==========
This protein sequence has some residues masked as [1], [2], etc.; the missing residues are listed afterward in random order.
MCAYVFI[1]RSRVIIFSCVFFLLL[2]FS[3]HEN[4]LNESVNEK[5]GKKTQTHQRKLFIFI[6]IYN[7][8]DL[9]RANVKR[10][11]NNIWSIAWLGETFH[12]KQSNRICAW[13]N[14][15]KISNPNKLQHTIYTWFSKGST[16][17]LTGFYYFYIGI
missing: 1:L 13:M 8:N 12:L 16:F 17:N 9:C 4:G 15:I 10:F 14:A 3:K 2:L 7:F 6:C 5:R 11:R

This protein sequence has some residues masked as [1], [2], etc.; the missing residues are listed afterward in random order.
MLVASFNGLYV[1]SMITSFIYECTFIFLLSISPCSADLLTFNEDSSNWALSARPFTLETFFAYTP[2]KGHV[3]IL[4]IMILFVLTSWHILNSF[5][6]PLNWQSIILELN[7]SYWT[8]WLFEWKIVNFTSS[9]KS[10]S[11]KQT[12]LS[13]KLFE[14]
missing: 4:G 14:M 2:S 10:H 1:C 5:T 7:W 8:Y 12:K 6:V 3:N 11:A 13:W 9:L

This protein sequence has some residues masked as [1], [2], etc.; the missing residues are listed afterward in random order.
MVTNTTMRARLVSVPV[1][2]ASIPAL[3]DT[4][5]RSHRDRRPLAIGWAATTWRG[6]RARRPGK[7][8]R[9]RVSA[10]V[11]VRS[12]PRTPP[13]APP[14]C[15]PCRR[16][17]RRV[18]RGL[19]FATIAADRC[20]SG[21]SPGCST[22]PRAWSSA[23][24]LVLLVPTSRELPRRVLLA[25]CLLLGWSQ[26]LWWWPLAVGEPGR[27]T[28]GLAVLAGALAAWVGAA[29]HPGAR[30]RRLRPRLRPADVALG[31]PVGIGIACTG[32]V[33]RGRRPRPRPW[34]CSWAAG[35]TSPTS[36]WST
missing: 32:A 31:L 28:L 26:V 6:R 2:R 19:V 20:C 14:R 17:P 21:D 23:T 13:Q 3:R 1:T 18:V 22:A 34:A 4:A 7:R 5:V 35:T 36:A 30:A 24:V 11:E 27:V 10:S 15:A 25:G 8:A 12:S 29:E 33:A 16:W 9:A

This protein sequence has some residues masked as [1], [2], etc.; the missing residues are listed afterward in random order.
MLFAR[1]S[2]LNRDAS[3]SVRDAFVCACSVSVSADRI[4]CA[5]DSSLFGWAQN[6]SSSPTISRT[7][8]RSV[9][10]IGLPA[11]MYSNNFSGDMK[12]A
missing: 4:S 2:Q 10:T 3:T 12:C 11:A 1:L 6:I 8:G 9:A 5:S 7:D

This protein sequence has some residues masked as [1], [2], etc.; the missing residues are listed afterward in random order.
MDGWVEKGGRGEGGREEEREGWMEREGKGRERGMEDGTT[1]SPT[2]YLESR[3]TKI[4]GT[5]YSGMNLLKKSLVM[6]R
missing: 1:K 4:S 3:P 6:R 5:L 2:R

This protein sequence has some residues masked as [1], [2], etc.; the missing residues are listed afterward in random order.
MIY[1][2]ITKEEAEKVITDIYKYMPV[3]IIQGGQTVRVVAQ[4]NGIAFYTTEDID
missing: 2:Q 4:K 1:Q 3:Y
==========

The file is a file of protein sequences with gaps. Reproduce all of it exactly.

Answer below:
This protein sequence has some residues masked as [1], [2], etc.; the missing residues are listed afterward in random order.
MCAYVFI[1]RSRVIIFSCVFFLLL[2]FS[3]HEN[4]LNESVNEK[5]GKKTQTHQRKLFIFI[6]IYN[7][8]DL[9]RANVKR[10][11]NNIWSIAWLGETFH[12]KQSNRICAW[13]N[14][15]KISNPNKLQHTIYTWFSKGST[16][17]LTGFYYFYIGI
missing: 1:L 13:M 8:N 12:L 16:F 17:N 9:C 4:G 15:I 10:F 14:A 3:K 2:L 7:F 6:C 5:R 11:R

This protein sequence has some residues masked as [1], [2], etc.; the missing residues are listed afterward in random order.
MLVASFNGLYV[1]SMITSFIYECTFIFLLSISPCSADLLTFNEDSSNWALSARPFTLETFFAYTP[2]KGHV[3]IL[4]IMILFVLTSWHILNSF[5][6]PLNWQSIILELN[7]SYWT[8]WLFEWKIVNFTSS[9]KS[10]S[11]KQT[12]LS[13]KLFE[14]
missing: 4:G 14:M 2:S 10:H 1:C 5:T 7:W 8:Y 12:K 6:V 3:N 11:A 13:W 9:L

This protein sequence has some residues masked as [1], [2], etc.; the missing residues are listed afterward in random order.
MVTNTTMRARLVSVPV[1][2]ASIPAL[3]DT[4][5]RSHRDRRPLAIGWAATTWRG[6]RARRPGK[7][8]R[9]RVSA[10]V[11]VRS[12]PRTPP[13]APP[14]C[15]PCRR[16][17]RRV[18]RGL[19]FATIAADRC[20]SG[21]SPGCST[22]PRAWSSA[23][24]LVLLVPTSRELPRRVLLA[25]CLLLGWSQ[26]LWWWPLAVGEPGR[27]T[28]GLAVLAGALAAWVGAA[29]HPGAR[30]RRLRPRLRPADVALG[31]PVGIGIACTG[32]V[33]RGRRPRPRPW[34]CSWAAG[35]TSPTS[36]WST
missing: 32:A 31:L 28:L 26:V 6:R 2:R 19:V 20:C 14:R 17:P 21:D 23:T 13:Q 3:R 1:T 18:V 22:A 34:A 4:A 7:R 5:V 35:T 36:A 30:A 24:V 11:E 27:V 10:S 15:A 25:G 8:A 12:S 29:E 33:A 16:W 9:A

This protein sequence has some residues masked as [1], [2], etc.; the missing residues are listed afterward in random order.
MLFAR[1]S[2]LNRDAS[3]SVRDAFVCACSVSVSADRI[4]CA[5]DSSLFGWAQN[6]SSSPTISRT[7][8]RSV[9][10]IGLPA[11]MYSNNFSGDMK[12]A
missing: 4:S 2:Q 10:T 3:T 12:C 11:A 1:L 6:I 8:G 9:A 5:S 7:D

This protein sequence has some residues masked as [1], [2], etc.; the missing residues are listed afterward in random order.
MDGWVEKGGRGEGGREEEREGWMEREGKGRERGMEDGTT[1]SPT[2]YLESR[3]TKI[4]GT[5]YSGMNLLKKSLVM[6]R
missing: 1:K 4:S 3:P 6:R 5:L 2:R

This protein sequence has some residues masked as [1], [2], etc.; the missing residues are listed afterward in random order.
MIY[1][2]ITKEEAEKVITDIYKYMPV[3]IIQGGQTVRVVAQ[4]NGIAFYTTEDID
missing: 2:Q 4:K 1:Q 3:Y